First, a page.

Fruit and veg of a certain colour could cut your risk of diabetes
Type 2 diabetes can be a 'devastating diagnosis' says expert
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Diabetes stems from insufficient insulin production – a hormone that helps to regulate blood sugar levels. Stripped of this key mechanism, your blood glucose levels can reach dangerous heights, triggering a cascade of complications. Fortunately, new research suggests that some fruits and vegetables could help stave off the blood sugar condition.
From bright yellow to deep purple, the variety of colours in the fruit and vegetable section of your local shop probably paints a whole rainbow.
However, opting for certain hues could help reduce your risk of type 2 diabetes, according to research.
Fans of purple potatoes, radishes and red cabbage can rejoice as red, purple and blue pigments have been linked to the potent effects.
Researchers from the University of Turku found that fruits, vegetables and tubers in these colours can cut the risk of the blood sugar condition by affecting energy metabolism, gut microbiota, and inflammation.
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It all comes down to anthocyanins, which describe a group of antioxidants responsible for these deep colours in produce.
The new review article compared the research results in this topic area, noticing that the beneficial effect of anthocyanins on type 2 diabetes is increased if the anthocyanin is acylated.
When it comes to food, a great number of acylated anthocyanins can be found in purple potatoes, purple sweet potatoes, radishes, purple carrots and red cabbages.
On the flip side, the likes of bilberries and mulberries contain mostly nonacylated anthocyanins.
Acylated anthocyanins are poorly absorbed in digestion but they offer probiotic properties and reduce the risk of diabetes more efficiently than their nonacylated counterparts.
Postdoctoral Researcher Kang Chen at the Food Sciences Unit, University of Turku, Finland, said: “The studies have shown that, in addition to changing physical and chemical properties, the acylation affects how the anthocyanins are absorbed and metabolised.”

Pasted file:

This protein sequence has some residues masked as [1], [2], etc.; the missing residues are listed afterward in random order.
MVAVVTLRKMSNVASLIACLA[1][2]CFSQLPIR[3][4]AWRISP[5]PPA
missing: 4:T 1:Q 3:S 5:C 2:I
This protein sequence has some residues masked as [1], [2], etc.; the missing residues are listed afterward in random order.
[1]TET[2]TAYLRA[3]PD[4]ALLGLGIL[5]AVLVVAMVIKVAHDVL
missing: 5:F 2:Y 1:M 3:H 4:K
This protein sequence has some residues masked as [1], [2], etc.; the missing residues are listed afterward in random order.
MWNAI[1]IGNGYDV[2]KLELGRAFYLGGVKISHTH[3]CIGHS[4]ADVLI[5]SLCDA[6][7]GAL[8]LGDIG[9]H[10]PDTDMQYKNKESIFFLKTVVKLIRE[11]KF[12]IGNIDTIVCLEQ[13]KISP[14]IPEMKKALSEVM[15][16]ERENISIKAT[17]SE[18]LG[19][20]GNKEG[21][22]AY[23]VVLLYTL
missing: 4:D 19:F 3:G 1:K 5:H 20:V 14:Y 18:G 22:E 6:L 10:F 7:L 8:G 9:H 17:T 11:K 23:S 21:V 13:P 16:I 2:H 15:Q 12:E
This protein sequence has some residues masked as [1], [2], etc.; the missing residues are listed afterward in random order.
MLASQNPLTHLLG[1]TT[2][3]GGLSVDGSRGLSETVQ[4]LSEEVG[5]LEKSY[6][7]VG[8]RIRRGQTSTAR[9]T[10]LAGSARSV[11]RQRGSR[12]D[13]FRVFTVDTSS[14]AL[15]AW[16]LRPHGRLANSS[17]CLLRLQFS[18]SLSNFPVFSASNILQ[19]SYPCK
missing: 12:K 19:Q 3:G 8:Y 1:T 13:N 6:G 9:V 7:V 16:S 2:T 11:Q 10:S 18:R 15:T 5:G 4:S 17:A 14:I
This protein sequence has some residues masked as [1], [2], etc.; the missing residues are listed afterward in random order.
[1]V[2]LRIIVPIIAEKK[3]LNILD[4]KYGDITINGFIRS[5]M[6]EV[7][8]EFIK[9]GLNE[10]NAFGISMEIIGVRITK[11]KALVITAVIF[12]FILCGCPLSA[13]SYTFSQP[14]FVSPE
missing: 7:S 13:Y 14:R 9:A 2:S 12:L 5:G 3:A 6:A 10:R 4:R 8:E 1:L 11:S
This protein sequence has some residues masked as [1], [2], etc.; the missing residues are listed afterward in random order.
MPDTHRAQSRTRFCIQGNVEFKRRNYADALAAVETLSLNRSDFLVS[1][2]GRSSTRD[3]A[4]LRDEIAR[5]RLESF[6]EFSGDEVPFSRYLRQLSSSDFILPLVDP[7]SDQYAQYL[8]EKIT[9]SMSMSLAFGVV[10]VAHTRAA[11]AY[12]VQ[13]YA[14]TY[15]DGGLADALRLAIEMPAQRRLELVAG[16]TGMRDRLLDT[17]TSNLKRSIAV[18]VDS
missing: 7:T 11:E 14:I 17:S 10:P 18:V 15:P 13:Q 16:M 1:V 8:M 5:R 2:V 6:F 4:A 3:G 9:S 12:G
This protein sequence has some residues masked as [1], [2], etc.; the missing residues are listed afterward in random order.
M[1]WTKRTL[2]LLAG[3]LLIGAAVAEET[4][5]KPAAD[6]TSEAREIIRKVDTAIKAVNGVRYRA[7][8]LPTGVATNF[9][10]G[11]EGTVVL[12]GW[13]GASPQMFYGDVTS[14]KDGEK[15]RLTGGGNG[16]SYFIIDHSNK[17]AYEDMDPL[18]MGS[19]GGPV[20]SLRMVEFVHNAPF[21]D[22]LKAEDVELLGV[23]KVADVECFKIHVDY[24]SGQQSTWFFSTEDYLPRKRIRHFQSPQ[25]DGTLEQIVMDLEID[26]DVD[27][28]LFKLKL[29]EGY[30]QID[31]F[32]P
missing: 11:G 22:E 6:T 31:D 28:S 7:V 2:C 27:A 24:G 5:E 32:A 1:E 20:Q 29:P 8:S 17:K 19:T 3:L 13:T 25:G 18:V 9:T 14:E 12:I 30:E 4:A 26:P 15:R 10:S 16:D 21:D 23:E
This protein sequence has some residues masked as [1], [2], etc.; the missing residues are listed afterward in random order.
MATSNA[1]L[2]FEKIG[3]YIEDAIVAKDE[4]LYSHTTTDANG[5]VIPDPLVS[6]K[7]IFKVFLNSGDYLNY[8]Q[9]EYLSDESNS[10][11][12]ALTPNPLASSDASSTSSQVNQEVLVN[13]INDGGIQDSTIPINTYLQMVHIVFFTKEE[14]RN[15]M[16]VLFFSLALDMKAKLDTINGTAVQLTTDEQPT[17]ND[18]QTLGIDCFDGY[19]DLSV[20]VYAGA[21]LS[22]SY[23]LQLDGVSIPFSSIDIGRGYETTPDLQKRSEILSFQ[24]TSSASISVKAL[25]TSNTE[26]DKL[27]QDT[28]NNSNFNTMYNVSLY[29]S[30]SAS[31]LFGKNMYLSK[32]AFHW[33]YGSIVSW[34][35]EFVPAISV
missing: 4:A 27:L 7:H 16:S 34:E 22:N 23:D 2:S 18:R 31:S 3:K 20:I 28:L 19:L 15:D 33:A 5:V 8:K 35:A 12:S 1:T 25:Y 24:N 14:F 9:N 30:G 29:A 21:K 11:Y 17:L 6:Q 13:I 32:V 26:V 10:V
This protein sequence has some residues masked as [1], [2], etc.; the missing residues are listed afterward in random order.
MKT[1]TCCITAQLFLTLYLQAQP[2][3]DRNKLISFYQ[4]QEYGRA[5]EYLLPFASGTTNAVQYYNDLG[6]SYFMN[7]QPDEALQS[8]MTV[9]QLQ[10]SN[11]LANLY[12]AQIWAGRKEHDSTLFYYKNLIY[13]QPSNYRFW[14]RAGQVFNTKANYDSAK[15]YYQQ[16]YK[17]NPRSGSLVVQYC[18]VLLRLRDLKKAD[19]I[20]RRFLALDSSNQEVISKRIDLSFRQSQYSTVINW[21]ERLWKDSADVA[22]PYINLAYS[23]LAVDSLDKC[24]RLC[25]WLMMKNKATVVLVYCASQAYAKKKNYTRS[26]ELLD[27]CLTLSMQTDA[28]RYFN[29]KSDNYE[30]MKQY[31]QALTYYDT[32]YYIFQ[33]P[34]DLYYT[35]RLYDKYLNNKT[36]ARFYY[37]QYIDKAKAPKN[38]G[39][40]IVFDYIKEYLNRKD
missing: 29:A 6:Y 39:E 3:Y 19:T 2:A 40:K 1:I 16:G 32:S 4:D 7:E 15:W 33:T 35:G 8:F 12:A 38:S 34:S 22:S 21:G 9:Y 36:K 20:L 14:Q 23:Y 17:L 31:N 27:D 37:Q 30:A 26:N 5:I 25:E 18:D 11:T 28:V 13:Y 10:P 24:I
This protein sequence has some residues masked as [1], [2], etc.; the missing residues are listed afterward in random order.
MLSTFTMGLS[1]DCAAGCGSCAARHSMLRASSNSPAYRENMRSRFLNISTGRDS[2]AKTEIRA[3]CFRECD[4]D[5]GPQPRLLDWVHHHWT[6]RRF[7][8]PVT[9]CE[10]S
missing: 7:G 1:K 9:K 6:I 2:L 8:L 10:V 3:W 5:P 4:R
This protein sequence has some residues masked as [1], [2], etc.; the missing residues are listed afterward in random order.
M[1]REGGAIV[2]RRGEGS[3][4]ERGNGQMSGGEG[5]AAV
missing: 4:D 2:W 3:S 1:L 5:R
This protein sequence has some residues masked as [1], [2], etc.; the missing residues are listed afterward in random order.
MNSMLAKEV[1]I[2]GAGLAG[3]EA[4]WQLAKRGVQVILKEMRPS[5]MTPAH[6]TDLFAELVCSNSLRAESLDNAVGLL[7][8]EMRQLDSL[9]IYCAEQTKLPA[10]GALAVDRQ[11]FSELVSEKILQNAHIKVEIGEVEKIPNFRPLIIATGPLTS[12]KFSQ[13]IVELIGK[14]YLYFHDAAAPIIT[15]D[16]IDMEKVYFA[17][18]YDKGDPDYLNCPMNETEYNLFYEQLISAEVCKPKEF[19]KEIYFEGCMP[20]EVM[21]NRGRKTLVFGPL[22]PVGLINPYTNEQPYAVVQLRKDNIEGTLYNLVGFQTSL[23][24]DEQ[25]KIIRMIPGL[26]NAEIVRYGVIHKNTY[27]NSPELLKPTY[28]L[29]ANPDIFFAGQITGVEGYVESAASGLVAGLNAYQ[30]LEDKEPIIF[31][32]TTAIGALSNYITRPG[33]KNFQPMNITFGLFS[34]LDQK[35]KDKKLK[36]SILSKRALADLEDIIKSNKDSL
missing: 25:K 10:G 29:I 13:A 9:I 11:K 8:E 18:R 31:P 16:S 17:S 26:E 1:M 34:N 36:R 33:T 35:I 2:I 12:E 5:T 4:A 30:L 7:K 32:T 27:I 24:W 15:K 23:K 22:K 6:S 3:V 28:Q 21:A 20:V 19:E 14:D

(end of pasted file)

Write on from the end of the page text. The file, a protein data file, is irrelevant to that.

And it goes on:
The acylated group proved to be a more effective antioxidant, improving the intestinal barrier in your tummy that enables the absorption of necessary nutrients.
Furthermore, these anthocyanins can help maintain gut microbiota homeostasis, suppress pro-inflammatory pathways, and modulate glucose and lipid metabolisms.
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If you’re looking for the ideal candidate to add to your shopping list, Chen explained that purple vegetables contain most acylated anthocyanins in general, with purple potatoes being especially “abundant” in these goodies.
Once you eat these antioxidants, they travel through your body from the upper gastrointestinal tract to the colon where the magic happens.
What’s more, this isn’t the first research to highlight the positive effects of anthocyanins on diabetes.
Research, published in the journal Current Developments in Nutrition, found that pomegranate juice was able to reduce blood sugar levels in “minutes”.
The participants with low fasting serum insulin experienced a “significant” drop in their blood glucose just 15 minutes after enjoying the drink.
The researchers concluded that components in pomegranate juice “likely” regulate people’s glucose metabolism, with one of the potent parts being anthocyanins.
One of the theories is that the pigments that give the juice its characteristic deep colour are able to bind with sugar and prevent a big effect on your insulin levels.
Another study, published in the journal Nutrition Research, also found that the red drink was able to lower fasting serum glucose and decrease insulin resistance in those with type 2 diabetes.
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